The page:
The title says it all – Simply put, VCV Rack is.. The .. S**t. We’ve all dabbled, researched or explored modular synthesis in one way or another. I’d imagine if you’re reading this article you’ve had your interest piqued by the versatility modular promises. The problem is that it’s confusing as all hell! When you start, you know nothing. Slowly you realize you need power. Okay, easy enough. Now, I need a sound source. Okay, this is getting costly… Wait, and how do I even output this thing???
Modular broken down
In the end, your research will show you that, to even get started, you’ll need modules such as an lfo/vco, a vcf, a vca. JUST TO GET STARTED!! So, even when trying to go cheap, you’re probably going to be looking at spending a grand on your rack. This is not the hobby for the faint of heart or wallet. That is, unless, you are very good at soldering and can manufacture your own modules.
There’s soooo many options, though. For each segment too (vco, vcf, vca)?! Yup. Where in God’s name do I begin then??
This is where VCV Rack becomes such an important tool. This application is free. Let me repeat that, FREE. In a space where everything costs an arm and a leg, VCV has your back covered by being open source.
Some of the heaviest hitters in module openly share their hardware emulations in this software. I’m talking Mutable Instruments, Befaco, Doepfer, etc. Before ever laying your hand on a credit card you can lay it on these virtual knobs and manual tweaks.
I have a majority of my CV knowledge via a course taken in college. With that said, I needed brushing up since that was forever ago. I learned that the modular community is a very kind one. There’s loads of resources and discord servers chock full of knowledgeable people who don’t mind guiding a total noob.
Aside from learning directly from someone, VCV Rack opens the door to experimentation. I didn’t know that trig out went to the next modules gate until I watched a YouTube video. Sequencing was a mystery until I just gave it a go. Patching was a total brain buster until I eventually drag and dropped virtual cords in spots that produced sounds. Modular is perfect for the musician who can’t sit still, always needs to be tweaking something, has ADD and is probably prescribed Adderall. To lessen frustration though, acclimate yourself first to these modules in this totally virtual environment.
“What’re you trying to do?”
Whenever I seek advice from modular-heads the answer I always get is, “It depends on what you’re trying to do.” While this answer can be frustrating, it’s true. The spectrum of achievable sounds is infinite, so asking this question is like asking an audiophile their favorite band. To answer any question in modular is to do it. That will show you what you’re trying to do. And take a wild guess where I’d recommend you perform this ‘trial’ run of modules – VCV Rack. Try it before you buy it.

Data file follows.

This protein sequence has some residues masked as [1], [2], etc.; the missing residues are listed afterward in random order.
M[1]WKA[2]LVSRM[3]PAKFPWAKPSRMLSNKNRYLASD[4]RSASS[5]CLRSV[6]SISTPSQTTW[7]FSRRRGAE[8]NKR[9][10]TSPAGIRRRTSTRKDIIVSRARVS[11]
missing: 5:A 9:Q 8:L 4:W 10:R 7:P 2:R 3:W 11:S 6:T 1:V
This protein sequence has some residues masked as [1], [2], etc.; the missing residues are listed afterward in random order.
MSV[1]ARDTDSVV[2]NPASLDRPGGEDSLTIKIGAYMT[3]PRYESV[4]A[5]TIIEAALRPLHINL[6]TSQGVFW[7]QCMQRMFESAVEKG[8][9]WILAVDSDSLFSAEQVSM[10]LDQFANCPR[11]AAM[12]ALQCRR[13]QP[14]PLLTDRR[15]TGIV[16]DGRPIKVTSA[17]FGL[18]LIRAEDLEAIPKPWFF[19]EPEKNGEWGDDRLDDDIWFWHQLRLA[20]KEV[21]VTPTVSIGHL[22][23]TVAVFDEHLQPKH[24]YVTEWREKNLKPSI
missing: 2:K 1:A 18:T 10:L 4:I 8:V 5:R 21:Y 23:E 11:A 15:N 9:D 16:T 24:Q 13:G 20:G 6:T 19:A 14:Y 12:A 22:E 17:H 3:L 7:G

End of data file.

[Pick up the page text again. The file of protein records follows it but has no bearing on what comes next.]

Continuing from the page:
Not just a purchasing aid
While there’s no direct way to record within VCV Rack(? correct me if I’m wrong here), you can always use SoundFlower to capture the audio directly from the sound card within QuickTime. This obviously opens up a whole host of possibilities; Import the file to your DAW, use a drone as a backing track, hell, sing over the damn patch. VCV Rack takes away the complication of recording/exporting/saving your modular patches. A major pro to a frequently seen modular con.
Once you’ve uncovered your favorite modules you can create songs in a flash. With a few clicks, you can establish a fresh new track in minutes. The fun part is that it will never be the same tune twice, like modular itself. You’ll always have room for expansion and quirky tweaking.
Speaking of expansion, the folks who programmed Rack built themselves a hell of an intelligent business model. The free version is badass and I can’t really speak for any of the paid tools, since I have none, but this idea is genius. They get to make money for themselves and for further development of Rack directly through the platform itself. *high fives to the Rack team for dreaming big and delivering hard.
VCV Rack now Vs. going forward
Recently, the makers of VCV Rack announced a massive update to their already fascinating platform. With VCV Rack 1.0, they have advised that they will have a “refined interface,” “more integration with conventional DAWs,” and “virtual CV to MIDI and direct MIDI mapping.” Personally, I cannot wait for the ability to have polyphonic capabilities via virtual ‘polyphonic’ patch cords. Sometimes it’s about the small things too. V1.0 will allow for manual value entry. No more guessing games. Obtain precision over and over and over again. Aside from all these astounding updates, V2.0 isn’t far behind and promises further DAW integration.
In short, in case I’ve lost your attention, shit’s about to get crazy very soon for Rack users. It’s already somewhat of a niche tool. I foresee this update really shoving this VST into the limelight, forcing us all to reconsider how we approach music and computers as powerful combination tools, instead of the 2 being at war with one another.
Again, like modular itself VCV Rack has a fair amount of a learning curve tied to it. Essentially, it’s hard as hell! I had no idea what I was doing with it for probably a good year before I took to YouTube to become self-taught. I know I touched on this before but it warrants repeating. Don’t be shy with this software. There’s someone out there willing to help you. Too cool for YouTube tutorials? There’s Discord servers, Instagram profiles and the VCV site itself, to name a few places where you can express your questions openly and not feel silly.
I hope you’ve enjoyed this article. Hopefully it was helpful. As always, feel free to comment on this page and never stop rockin’ and rollin’!